Middlebury

 

Jane Chaplin

James I. Armstrong Professor of Classics

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Phone: work802.443.5111
Office Hours: on leave for academic year
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Courses


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CLAS 0131 / HIST 0131 - Archaic and Classical Greece      

Archaic and Classical Greece
A survey of Greek history from Homer to the Hellenistic period, based primarily on a close reading of ancient sources in translation. The course covers the emergence of the polis in the Dark Age, colonization and tyranny, the birth of democracy, the Persian Wars, the interdependence of democracy and Athenian imperialism, the Peloponnesian War, and the rise of Macedon. Authors read include Herodotus, Thucydides, Aristophanes, Plutarch, Xenophon, and the Greek orators. 2 hrs. lect., 1 hr. disc.

EUR HIS LIT

Fall 2010, Fall 2012

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CLAS 0132 / HIST 0132 - History of Rome      

History of Rome
This course will study Roman history from its origins to Constantine. Particular emphasis will be on the unique characteristics of Roman society, the rise and influence of imperialism, the transition from Republic to Empire, the role of Rome as a Mediterranean power, and the emergence of Christianity. Readings will focus on the ancient sources, all in translation; authors include Polybius, Plutarch, Tacitus, and Eusebius. 2 hrs. lect./1 hr. disc.

EUR HIS LIT

Fall 2011, Fall 2013

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CLAS 0331 / HIST 0331 - Sparta And Athens      

Sparta and Athens
For over 200 years, Athens and Sparta were recognized as the most powerful Greek city-states, and yet one was a democracy (Athens), the other an oligarchy (Sparta). One promoted the free and open exchange of ideas (Athens); one tried to remain closed to outside influence (Sparta). This course studies the two city-states from the myths of their origins through their respective periods of hegemony to their decline as imperial powers. The goal is to understand the interaction between political success and intellectual and cultural development in ancient Greece. 2 hrs. lect., 1 hr. disc.

CMP EUR HIS LIT

Spring 2013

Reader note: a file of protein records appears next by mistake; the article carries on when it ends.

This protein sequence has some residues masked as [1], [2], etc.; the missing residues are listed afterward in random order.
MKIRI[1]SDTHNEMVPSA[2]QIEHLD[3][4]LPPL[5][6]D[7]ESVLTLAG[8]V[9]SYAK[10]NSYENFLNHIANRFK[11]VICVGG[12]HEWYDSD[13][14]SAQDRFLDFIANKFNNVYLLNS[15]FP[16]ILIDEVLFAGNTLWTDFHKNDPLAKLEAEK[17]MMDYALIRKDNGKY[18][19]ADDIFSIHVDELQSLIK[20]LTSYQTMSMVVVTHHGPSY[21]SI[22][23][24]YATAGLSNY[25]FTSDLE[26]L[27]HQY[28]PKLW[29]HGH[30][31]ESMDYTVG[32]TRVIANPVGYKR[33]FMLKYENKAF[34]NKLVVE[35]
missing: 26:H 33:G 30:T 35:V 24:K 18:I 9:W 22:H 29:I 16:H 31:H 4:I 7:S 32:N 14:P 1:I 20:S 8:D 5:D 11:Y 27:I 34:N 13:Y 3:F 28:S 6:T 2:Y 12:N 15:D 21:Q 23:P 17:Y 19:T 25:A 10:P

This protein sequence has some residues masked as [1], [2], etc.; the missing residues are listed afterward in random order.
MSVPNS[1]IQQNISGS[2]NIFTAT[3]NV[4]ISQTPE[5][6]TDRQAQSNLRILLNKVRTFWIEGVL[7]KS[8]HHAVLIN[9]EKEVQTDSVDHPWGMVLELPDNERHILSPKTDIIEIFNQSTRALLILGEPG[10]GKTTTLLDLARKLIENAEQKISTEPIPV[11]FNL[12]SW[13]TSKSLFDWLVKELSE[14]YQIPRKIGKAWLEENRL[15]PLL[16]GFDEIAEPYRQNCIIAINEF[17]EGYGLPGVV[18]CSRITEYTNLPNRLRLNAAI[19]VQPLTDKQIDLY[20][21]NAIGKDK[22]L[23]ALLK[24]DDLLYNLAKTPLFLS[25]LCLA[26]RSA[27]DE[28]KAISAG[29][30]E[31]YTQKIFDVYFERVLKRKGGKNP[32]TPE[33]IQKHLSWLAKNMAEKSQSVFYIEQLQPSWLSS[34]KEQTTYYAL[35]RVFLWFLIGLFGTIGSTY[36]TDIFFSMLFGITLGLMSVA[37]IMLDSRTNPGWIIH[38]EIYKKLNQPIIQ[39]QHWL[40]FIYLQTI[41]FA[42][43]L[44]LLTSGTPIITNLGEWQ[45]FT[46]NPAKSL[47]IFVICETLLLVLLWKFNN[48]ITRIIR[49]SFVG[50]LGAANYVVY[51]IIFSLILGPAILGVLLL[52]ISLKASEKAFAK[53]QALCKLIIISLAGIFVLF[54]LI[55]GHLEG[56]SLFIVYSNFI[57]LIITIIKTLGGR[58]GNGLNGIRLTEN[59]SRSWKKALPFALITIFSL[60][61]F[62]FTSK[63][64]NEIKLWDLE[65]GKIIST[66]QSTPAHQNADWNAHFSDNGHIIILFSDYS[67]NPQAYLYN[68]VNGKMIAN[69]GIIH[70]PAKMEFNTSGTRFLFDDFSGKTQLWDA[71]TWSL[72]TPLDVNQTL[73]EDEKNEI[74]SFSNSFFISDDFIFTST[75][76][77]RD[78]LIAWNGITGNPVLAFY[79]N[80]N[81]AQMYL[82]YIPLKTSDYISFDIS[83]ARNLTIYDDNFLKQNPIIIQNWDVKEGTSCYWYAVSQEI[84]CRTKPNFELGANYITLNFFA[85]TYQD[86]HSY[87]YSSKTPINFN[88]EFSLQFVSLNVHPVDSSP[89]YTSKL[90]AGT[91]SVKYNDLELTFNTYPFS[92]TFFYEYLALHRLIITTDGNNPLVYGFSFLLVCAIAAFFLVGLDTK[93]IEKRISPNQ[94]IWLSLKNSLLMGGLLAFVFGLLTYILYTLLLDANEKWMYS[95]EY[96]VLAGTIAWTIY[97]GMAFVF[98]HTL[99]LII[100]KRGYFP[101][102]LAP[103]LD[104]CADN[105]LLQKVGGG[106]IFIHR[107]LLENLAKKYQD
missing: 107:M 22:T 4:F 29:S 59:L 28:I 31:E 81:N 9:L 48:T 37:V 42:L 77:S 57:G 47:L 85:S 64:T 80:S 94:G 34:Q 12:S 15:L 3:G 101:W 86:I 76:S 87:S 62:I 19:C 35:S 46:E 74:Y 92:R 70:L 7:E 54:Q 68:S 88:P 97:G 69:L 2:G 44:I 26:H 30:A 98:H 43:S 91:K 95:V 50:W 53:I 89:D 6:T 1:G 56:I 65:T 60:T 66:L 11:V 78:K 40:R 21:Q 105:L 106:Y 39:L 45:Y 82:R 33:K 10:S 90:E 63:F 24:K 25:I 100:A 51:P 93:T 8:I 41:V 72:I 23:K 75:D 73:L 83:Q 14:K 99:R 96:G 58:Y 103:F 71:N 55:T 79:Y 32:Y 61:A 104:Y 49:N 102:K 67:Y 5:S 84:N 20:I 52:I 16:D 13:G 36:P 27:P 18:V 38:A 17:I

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CLAS 0332 / HIST 0332 - Roman Law      

Roman Law
The Romans' codification of civil law is often considered their greatest intellectual achievement and most original and influential contribution to the world. This course treats the four main divisions of Roman law (persons, property, obligations, and succession). Great emphasis is placed on the role of law in Roman society. How did the law influence the lives of Roman citizens living under it? How did ordinary Roman citizens shape the law? Students will come to understand the principles of Roman law through actual cases. Designed for students with some background in Roman history and/or literature. 2 hrs. lect./1 disc.

EUR HIS

Spring 2014

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CLAS 0337 / HIST 0337 - From Alexander to Rome      

From Alexander to Rome
At the age of 19, Alexander the Great set out to conquer the world. His successful domination of the eastern Mediterranean led to a new world order known as the Hellenistic Age. Under Alexander's successors, literature, art, and philosophy flourished, but a little more than a century later the Hellenistic Greeks found themselves on a collision course with Rome's expanding republic. This course will investigate the political and cultural history of the Greeks and Romans in this period and consider the forces that created the Graeco-Roman world. Readings include Arrian, the Alexandrian poets, Polybius, Livy, and Plutarch. (This course replaces CLAS/HIST 0338: The Hellenistic World and the Foundations of Graeco-Roman Culture.)

EUR HIS LIT

Spring 2011

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CLAS 0500 - Independent Study      

Independent Study
(Approval required)

Fall 2010, Winter 2011, Spring 2011, Fall 2011, Winter 2012, Spring 2012, Fall 2012, Winter 2013, Spring 2013, Fall 2013, Winter 2014, Spring 2014, Winter 2015

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CLAS 0505 - Ind Senior Project      

(Approval Required)